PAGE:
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The sliding filament theory
H. Nieredgerke (1954)
The sliding filament theory states that parallel fibrils slide past each other during muscle contraction, shortening the length of the fiber.
This can easily be demonstrated microscopically: under the microscope, muscle fibers show a banding, the so-called A-bands (from anisotropic) appear dark, while I-bands (from isotropic) appear light. During the contraction, the length of the A-bands does not change, while the I-bands more or less disappear.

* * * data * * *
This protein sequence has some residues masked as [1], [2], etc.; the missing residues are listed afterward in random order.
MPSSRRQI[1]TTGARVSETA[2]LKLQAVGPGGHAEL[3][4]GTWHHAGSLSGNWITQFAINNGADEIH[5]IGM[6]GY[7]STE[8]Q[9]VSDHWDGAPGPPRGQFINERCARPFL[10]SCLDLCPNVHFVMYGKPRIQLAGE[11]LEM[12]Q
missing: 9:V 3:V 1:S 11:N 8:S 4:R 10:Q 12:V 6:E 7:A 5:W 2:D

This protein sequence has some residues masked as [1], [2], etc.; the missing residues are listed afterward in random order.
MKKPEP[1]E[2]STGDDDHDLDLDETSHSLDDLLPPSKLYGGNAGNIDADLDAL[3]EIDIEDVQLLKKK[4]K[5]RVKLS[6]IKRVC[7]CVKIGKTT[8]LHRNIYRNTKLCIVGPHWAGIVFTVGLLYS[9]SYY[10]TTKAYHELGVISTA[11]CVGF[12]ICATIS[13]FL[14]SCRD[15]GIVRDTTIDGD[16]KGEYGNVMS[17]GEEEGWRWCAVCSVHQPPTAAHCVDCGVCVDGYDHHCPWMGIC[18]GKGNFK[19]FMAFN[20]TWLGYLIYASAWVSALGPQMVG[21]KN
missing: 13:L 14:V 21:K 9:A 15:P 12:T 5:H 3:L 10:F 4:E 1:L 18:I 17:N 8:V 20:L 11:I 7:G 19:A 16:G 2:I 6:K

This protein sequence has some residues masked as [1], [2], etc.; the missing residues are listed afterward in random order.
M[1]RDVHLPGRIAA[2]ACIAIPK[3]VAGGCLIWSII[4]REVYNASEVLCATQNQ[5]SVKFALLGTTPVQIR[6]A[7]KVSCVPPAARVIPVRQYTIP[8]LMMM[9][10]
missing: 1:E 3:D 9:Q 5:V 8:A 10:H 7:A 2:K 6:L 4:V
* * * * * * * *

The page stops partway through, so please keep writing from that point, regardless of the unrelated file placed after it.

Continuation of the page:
(A-bands have a length of approx. 1.47 µm, a sarcomer is shortened from 3.1 to 2.4 µm)
|Huxley, A. F .; Nieredgerke, R. M. (1954):Structural changes in muscle during contraction; interference microscopy of living muscle fibers. In: Nature. 173, 971-973|
|Huxley, H. E .; Henson, J. (1954):Changes in the cross-striations of muscle during contraction and stretch and their structural interpretation. 173, 973-976|